Search for Spock

The Search for Spock Remains Vital Trek

Looking back at The Search for Spock as Discovery searches for him now

Star Trek III: The Search for Spock, even three-plus decades after its release, remains a pivotal adventure for Kirk, Spock, McCoy and the rest of the Star Trek: The Original Series crew. Given the Spock-centric events of Star Trek: Discovery, we re-watched it recently, and it holds up -- holds up as Star Trek, holds up as a bridge between the heartbreak of Star Trek II: The Wrath of Khan and the pure joy of Star Trek IV: The Voyage Home, and holds up as a movie in its own right. The film, of course, marked the directorial debut of Leonard Nimoy, and he made the most of a fairly low-key story that in large part centered on finding Spock and bringing the Vulcan back to life. Please join StarTrek.com as we look back at some of our favorite Search for Spock-related lines, moments and anecdotes.


Genesis

Search for Spock
The Search for Spock
StarTrek.com

Just a few days -- or even a day, depending on the source -- after Star Trek II: The Wrath of Khan opened in theaters, writer-producer Harve Bennett started tapping out what would become The Search for Spock. The title of his initial 20-page treatment/outline was Return to Genesis.


Best Line #1

"To absent friends..."


Casting

Nimoy selected an array of veteran actors and newcomers for key ST III roles. On the veteran spectrum, Mark Lenard returned to reprise his TOS role as Spock's father, Sarek, and Nimoy convinced the revered, Oscar-nominated Dame Judith Anderson to play the pivotal role of the Vulcan High Priestess T'Lar. Meanwhile, Robin Curtis was just in her mid-20s and a relative rookie when she took over the role of Saavik from Kirstie Alley, and Merritt Butrick was a year or two younger than Curtis -- and best known for the short-lived, but cult-favorite series Square Pegs -- when he reprised the role of Kirk's doomed son, David.


Reverend... Kruge?

Kruge
Christopher Lloyd as Kruge
StarTrek.com

Anyone who'd ever seen One Flew Over the Cuckoo's Nest or The Lady in Red knew full well that Christopher Lloyd possessed major acting chops, but when tapped to play the Kruge, the Klingon commander, he was in the midst of generating laughs as Rev. Jim on the comedy series, Taxi. According to Memory Alpha, Nimoy's first choice to play Kruge was actually Edward James Olmos, who later went on to star in Battlestar Galactica, but Paramount said no. On a side note, Lloyd and William Shatner reunited not too long ago to shoot an upcoming film comedy, Senior Moment, in which they portray... are you ready?... Best friends.


And... Action!

Star Trek III commenced production on August 15, 1983. According to Memory Alpha, "the opening scene on the Enterprise bridge was the first to be filmed." The shoot concluded on October 20, 1983 after wrapping a scene on the Excelsior bridge.


Best Line #2

"And Enterprise feels like a house with all the children gone. No, more empty even than that. The death of Spock is like an open wound."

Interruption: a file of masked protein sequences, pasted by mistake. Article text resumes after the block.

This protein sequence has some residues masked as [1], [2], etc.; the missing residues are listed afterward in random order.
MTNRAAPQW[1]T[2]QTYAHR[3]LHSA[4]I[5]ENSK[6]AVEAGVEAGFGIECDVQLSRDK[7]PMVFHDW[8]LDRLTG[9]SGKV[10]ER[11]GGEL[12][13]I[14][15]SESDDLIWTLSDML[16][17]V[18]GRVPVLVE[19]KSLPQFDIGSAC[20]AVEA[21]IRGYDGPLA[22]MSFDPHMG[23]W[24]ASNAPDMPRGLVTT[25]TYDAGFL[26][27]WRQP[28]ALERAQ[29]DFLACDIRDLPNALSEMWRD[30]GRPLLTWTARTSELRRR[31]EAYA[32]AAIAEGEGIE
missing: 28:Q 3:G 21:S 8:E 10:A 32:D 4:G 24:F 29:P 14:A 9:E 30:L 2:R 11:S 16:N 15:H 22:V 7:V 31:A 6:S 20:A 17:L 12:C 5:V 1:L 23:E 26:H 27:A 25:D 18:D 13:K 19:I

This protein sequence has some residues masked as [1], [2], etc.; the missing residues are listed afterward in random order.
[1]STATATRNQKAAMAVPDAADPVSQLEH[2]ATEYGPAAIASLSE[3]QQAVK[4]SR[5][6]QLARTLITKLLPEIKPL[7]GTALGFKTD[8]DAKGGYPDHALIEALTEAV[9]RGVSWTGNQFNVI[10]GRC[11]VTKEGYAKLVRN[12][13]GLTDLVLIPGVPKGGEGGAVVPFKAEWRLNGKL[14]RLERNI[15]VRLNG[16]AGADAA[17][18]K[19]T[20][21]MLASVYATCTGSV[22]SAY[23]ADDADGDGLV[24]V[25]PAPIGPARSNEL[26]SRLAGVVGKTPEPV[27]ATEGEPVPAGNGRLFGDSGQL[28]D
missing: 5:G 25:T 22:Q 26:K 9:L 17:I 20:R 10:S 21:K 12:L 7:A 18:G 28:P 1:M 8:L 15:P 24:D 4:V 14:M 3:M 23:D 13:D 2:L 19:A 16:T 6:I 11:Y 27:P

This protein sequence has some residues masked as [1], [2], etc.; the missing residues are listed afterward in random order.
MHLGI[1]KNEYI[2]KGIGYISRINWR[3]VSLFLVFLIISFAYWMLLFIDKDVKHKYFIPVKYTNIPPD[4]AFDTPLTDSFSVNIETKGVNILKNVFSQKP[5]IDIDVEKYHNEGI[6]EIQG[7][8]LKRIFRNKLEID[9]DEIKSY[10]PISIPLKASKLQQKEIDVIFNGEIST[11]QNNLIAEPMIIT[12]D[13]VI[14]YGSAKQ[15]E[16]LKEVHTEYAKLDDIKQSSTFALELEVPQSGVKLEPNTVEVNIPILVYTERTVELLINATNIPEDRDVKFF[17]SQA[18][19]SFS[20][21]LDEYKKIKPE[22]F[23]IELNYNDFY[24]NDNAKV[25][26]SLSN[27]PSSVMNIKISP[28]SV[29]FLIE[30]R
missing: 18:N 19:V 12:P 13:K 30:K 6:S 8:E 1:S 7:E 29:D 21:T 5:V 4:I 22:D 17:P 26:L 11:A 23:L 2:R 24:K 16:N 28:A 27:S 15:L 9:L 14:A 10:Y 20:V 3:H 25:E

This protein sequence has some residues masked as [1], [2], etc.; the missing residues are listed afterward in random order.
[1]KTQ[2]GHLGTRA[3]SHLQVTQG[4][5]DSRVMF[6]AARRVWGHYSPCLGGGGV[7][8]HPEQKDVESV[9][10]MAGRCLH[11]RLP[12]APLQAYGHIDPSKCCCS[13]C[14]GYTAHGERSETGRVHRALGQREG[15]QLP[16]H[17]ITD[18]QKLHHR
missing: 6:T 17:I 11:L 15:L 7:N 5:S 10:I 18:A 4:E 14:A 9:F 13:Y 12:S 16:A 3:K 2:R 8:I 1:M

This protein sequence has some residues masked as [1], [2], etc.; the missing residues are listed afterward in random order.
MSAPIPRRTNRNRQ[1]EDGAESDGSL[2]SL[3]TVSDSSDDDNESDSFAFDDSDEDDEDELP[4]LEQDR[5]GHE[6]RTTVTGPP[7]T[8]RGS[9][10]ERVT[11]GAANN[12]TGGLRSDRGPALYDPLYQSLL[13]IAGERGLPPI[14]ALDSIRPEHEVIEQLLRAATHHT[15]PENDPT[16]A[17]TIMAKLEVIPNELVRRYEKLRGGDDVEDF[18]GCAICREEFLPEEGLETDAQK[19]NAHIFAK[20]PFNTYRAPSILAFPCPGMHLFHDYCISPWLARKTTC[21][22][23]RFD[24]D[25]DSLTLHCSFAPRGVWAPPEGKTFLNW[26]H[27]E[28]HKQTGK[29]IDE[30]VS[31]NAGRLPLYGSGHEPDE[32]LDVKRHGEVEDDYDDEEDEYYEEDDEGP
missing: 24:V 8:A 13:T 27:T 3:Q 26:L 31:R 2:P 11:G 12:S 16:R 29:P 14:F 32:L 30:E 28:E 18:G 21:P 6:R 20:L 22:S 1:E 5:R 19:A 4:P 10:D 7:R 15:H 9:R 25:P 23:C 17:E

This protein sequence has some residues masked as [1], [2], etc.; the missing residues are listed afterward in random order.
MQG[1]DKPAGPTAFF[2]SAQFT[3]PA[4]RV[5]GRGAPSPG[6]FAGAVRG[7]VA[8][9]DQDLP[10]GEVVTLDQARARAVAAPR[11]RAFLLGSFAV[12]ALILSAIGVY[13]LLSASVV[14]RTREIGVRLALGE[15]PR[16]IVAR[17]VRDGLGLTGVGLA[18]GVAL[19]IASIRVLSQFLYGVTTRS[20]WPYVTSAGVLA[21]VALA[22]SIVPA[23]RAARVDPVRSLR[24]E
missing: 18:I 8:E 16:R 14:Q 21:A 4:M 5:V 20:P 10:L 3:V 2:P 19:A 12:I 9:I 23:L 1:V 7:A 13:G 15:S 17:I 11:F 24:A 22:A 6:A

Nimoy in Charge

Nimoy Directing
Nimoy making his feature film directorial debut
StarTrek.com

Back in a 2011 interview, StarTrek.com asked Nimoy the following about making his feature film directing debut with ST III: How at home were you behind the camera? Did you feel like you had training wheels on? And how satisfied were you with the finished film? He replied, "I was very comfortable shooting the movie. I did feel that I was being quite controlled, I guess is the word. I was made to justify everything that I did and explain everything that I was doing, which took a lot of energy. And I resented it. It bothered me that I was being so carefully monitored because I really felt that I knew what I was doing. I thought the script was workable and did what it had to do, which was to find Spock and get him back on his feet. I thought it was an interesting idea, the whole idea of the Genesis planet evolving and Spock’s remains evolving with the planet. It may not have been as much fun as some would like, but I thought it did the job. It did it what it set out to do. Maybe, in retrospect, we might have found a better story or construct, to get that job done. But we got the job done and the film was OK. At the box office, it did what was becoming the pattern for Star Trek films. It did about the same as was expected, so it was OK. It was not a gigantic runaway hit, but it was not considered a failure. And it was strong enough that they decided to go ahead and make another one after that."


All Hail the Tribbles

There, in the bar scene, aren't those... Tribbles? They are indeed, making their first live-action appearance since TOS.


Best Line #3 and #3 -- Yup, It's a Tie!

"Get in the closet"
Best line #3
StarTrek.com

"Don't call me Tiny!" and, of course, "This isn't reality. This is fantasy! You wanted adventure, how's this? The old adrenaline going, huh? Good boy. Now get in the closet!"


Checks and Balances

The Search for Spock cost $16 million to produce. It grossed $76.5 million at the North American box office. That figure was just south of the North American gross of Star Trek II, which beamed up $78.9 million on a budget of $11.2 million.


Best Line #4

"Jim. Your name is Jim."

 

What stands out most for YOU about Star Trek III: The Search for Spock?

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